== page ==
On New Year’s Eve, Dr. Marwa Kilani, the director of palliative care at a Mission Hills hospital, sat at home and filled out medical records for three patients whose lives ended just short of 2021.
All were treated at Providence Holy Cross Medical Center in rooms along the same hallway. They died Thursday from complications of COVID-19 within a few hours of each other. They were in their 60s and had been at the hospital for weeks — much of that time unconscious.
For Kilani, 47, the quick succession of deaths felt unbearably heavy. The deaths affected many in the ward, including the nursing staff and respiratory therapists who disconnected the patients’ ventilators.
“There’s an emotional distress that’s happening that you can’t put words to,” she said. “I am worried about the next few weeks. I’m scared and I’m scared for all of our staff — I worry for them. Nobody can seem to fill their bucket with good, positive energy.”
As 2020 drew to a close, an unprecedented surge of coronavirus patients was overwhelming medical facilities throughout Los Angeles County. Bodies were piling up at hospital morgues. Doctors were making difficult decisions about who received care.
In response, the county has allowed certain types of ambulance patients to be offloaded into the waiting room instead of the emergency room. Virtually all hospitals have been forced to divert ambulances with certain types of patients elsewhere during most hours.
Doctors such as Kilani struggle to take care of their own emotional health while also being a source of support for their colleagues, patients and patients’ families. But that’s becoming a more daunting task as the death count rises and hospital conditions worsen.
According to Kilani, Providence Holy Cross Medical Center is caring for nearly 200 patients with the COVID-19 — with more than two dozen in intensive care. While the main hallways are kept clear, some patients are being treated at the end of corridors, she said. The hospital has had to convert a recovery room into an area to treat intensive care unit patients.
Kilani’s colleagues know that much of the loss they experience is avoidable.
“I’m struggling more knowing that this level of death is preventable and that members in our community continue to get together,” said Katie Blake, a charge nurse in the progressive care unit at the Mission Hills hospital. “I’m acting as a stand-in to calm the fears of patients who cannot breathe. The look of fear in their eyes is enough to give someone nightmares. … It’s emotionally, mentally and physically exhausting.”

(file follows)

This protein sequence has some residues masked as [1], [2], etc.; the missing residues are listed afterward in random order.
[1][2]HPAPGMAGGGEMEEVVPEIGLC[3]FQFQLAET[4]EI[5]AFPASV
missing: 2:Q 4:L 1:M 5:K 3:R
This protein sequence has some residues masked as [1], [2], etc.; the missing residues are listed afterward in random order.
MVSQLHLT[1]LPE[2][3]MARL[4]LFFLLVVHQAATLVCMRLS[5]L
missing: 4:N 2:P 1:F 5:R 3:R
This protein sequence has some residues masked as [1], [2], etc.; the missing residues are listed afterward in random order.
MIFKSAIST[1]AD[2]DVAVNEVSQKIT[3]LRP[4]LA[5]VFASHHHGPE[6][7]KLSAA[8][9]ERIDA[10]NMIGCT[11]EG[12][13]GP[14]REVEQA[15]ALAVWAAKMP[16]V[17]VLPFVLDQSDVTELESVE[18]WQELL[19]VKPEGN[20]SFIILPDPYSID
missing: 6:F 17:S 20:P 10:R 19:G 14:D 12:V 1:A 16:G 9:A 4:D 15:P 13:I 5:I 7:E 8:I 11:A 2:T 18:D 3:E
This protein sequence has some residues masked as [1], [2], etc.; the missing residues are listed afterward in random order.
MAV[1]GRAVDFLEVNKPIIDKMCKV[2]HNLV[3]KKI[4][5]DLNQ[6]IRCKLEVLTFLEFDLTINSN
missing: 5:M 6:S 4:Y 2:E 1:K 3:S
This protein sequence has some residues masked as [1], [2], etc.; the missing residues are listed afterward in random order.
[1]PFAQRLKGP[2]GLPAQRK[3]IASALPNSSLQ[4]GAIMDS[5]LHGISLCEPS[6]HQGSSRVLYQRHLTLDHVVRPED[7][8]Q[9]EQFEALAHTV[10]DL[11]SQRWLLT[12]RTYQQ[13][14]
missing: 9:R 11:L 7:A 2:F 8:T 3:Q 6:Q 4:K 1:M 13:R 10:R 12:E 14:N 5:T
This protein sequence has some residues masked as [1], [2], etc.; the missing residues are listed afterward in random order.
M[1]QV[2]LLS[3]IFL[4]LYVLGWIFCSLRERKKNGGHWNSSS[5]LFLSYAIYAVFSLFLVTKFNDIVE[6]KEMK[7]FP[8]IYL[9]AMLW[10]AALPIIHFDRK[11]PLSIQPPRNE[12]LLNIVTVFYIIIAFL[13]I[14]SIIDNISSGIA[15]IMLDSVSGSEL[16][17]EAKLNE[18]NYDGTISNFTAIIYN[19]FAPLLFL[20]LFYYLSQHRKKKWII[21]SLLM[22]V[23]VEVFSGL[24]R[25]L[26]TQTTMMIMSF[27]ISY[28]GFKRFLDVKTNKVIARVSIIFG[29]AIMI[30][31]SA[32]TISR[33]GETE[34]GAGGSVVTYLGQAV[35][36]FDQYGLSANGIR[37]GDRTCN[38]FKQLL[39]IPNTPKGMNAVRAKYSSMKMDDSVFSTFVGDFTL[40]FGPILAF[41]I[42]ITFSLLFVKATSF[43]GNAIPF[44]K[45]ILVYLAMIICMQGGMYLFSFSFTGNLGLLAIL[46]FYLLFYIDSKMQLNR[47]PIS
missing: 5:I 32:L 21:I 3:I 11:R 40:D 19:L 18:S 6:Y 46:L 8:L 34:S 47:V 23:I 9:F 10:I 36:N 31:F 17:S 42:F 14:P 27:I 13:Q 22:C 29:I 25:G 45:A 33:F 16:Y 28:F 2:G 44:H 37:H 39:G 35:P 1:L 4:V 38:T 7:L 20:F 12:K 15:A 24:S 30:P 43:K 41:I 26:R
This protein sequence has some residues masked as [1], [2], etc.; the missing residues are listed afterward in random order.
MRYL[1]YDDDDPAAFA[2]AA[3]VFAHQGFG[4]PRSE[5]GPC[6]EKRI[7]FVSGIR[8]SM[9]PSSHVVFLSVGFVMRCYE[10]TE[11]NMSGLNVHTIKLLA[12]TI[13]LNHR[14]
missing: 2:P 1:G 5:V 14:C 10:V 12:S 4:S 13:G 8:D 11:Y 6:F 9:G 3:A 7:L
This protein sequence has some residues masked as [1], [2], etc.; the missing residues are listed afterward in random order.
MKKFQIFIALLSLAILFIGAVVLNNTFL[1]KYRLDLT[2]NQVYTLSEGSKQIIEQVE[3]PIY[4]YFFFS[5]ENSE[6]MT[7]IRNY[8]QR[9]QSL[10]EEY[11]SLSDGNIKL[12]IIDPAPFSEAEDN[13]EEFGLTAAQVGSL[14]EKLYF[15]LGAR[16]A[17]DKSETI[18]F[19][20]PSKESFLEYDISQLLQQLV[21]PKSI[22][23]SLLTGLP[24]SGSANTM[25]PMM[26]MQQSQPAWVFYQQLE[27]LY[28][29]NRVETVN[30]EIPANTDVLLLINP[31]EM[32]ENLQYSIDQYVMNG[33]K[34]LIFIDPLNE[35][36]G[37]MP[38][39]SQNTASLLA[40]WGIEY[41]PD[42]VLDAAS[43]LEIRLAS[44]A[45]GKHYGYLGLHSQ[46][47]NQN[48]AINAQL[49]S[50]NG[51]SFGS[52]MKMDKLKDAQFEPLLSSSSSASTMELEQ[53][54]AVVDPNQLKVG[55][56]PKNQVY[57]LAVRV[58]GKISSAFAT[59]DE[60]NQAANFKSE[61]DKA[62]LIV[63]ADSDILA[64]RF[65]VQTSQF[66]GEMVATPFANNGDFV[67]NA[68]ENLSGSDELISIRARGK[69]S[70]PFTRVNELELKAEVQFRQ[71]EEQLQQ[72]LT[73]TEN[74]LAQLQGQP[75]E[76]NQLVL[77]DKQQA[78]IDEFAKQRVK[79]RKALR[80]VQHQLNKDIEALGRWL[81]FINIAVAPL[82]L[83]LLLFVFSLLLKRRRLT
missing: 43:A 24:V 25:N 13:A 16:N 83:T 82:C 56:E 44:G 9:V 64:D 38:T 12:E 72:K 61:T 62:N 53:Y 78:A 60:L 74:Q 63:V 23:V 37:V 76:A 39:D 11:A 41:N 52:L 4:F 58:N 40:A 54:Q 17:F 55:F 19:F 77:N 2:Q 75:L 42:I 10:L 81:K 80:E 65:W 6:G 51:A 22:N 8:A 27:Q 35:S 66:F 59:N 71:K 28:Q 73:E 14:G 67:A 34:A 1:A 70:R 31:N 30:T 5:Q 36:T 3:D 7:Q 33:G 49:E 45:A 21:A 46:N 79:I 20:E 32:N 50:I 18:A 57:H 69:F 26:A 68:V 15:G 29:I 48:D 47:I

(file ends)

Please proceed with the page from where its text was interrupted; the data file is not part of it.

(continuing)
Before the pandemic, Kilani would meet in person with patients’ families to discuss expectations, spiritual care and symptom management. Now those challenging conversations are done over the phone.
That makes it harder to connect with families, and Kilani is sometimes left with a sense that relatives don’t trust the care doctors provide.
“A lot of it is because they can’t see their loved one — it’s the lack of visitation and the lack of ability to be present,” she said. “I totally get it and I understand how frustrating that is to be a family member and not be present with their loved one and hold their hand while they’re dying.”
But the doctor works to keep both families and her own staff uplifted.
Twice a week, she and a chaplain do “compassion rounds” where they meet with nurses to hear about the stresses of their days. While it can be difficult to come up with healing words, the meetings are an opportunity for the nurses to release some of their anxiety and perhaps talk about what they watch on TV or read as a distraction.
Kilani tries to cheer people up in small ways. On Christmas, she wore holiday-themed clothing and dangling gold earrings that looked like tree ornaments. On New Year’s Eve, she put on a T-shirt that says, “Where’s the Party” in big silver letters.
“I’ll try to do whatever I can to find humor, to get a smile,” she said.
But Thursday was particularly difficult. Kilani spoke on the phone with a patient’s family who had decided to begin comfort measures for their relative. That meant administering medication for pain and anxiety while letting the patient’s blood pressure go untreated — knowing that he would pass away.
The patient was a woodworker, and to try to make the family feel better, Kilani said she wished she had known them at a different time so she could appreciate his work.
“They thanked me,” she said. “They were grateful that we got to know him. They said he was remarkable.”
Within 10 minutes after she had hung up, the craftsman had passed on.
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